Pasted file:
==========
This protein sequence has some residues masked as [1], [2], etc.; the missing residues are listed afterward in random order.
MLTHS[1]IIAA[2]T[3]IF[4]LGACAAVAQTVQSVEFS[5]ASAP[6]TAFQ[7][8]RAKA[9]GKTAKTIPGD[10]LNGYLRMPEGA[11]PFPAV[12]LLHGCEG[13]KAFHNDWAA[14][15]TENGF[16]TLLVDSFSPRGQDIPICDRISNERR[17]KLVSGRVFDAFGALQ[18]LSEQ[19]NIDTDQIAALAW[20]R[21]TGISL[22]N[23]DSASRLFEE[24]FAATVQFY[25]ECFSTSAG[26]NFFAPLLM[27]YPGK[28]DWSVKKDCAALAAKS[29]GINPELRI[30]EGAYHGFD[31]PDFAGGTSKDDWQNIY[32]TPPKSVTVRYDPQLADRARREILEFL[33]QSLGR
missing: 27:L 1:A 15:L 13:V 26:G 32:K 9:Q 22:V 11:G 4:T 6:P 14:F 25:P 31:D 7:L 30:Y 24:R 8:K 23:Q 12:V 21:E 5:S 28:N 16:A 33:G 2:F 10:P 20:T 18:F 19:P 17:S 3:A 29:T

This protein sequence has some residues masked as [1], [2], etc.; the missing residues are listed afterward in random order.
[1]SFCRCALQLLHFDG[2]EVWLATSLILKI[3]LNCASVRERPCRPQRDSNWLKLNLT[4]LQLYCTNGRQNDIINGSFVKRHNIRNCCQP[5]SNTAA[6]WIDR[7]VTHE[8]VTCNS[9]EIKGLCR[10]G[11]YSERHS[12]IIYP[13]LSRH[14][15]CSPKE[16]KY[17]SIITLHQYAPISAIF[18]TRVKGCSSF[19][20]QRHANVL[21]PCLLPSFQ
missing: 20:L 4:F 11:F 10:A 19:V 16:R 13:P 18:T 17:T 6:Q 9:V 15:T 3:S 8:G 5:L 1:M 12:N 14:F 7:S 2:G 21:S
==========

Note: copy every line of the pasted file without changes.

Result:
This protein sequence has some residues masked as [1], [2], etc.; the missing residues are listed afterward in random order.
MLTHS[1]IIAA[2]T[3]IF[4]LGACAAVAQTVQSVEFS[5]ASAP[6]TAFQ[7][8]RAKA[9]GKTAKTIPGD[10]LNGYLRMPEGA[11]PFPAV[12]LLHGCEG[13]KAFHNDWAA[14][15]TENGF[16]TLLVDSFSPRGQDIPICDRISNERR[17]KLVSGRVFDAFGALQ[18]LSEQ[19]NIDTDQIAALAW[20]R[21]TGISL[22]N[23]DSASRLFEE[24]FAATVQFY[25]ECFSTSAG[26]NFFAPLLM[27]YPGK[28]DWSVKKDCAALAAKS[29]GINPELRI[30]EGAYHGFD[31]PDFAGGTSKDDWQNIY[32]TPPKSVTVRYDPQLADRARREILEFL[33]QSLGR
missing: 27:L 1:A 15:L 13:V 26:G 32:K 9:Q 22:V 11:G 4:T 6:P 14:F 25:P 31:D 7:L 30:Y 24:R 8:K 23:Q 12:V 21:E 5:S 28:N 16:A 33:G 2:F 10:P 20:T 18:F 19:P 17:S 3:A 29:T

This protein sequence has some residues masked as [1], [2], etc.; the missing residues are listed afterward in random order.
[1]SFCRCALQLLHFDG[2]EVWLATSLILKI[3]LNCASVRERPCRPQRDSNWLKLNLT[4]LQLYCTNGRQNDIINGSFVKRHNIRNCCQP[5]SNTAA[6]WIDR[7]VTHE[8]VTCNS[9]EIKGLCR[10]G[11]YSERHS[12]IIYP[13]LSRH[14][15]CSPKE[16]KY[17]SIITLHQYAPISAIF[18]TRVKGCSSF[19][20]QRHANVL[21]PCLLPSFQ
missing: 20:L 4:F 11:F 10:A 19:V 16:R 13:P 18:T 17:T 6:Q 9:V 15:T 3:S 8:G 5:L 1:M 12:N 14:F 7:S 2:G 21:S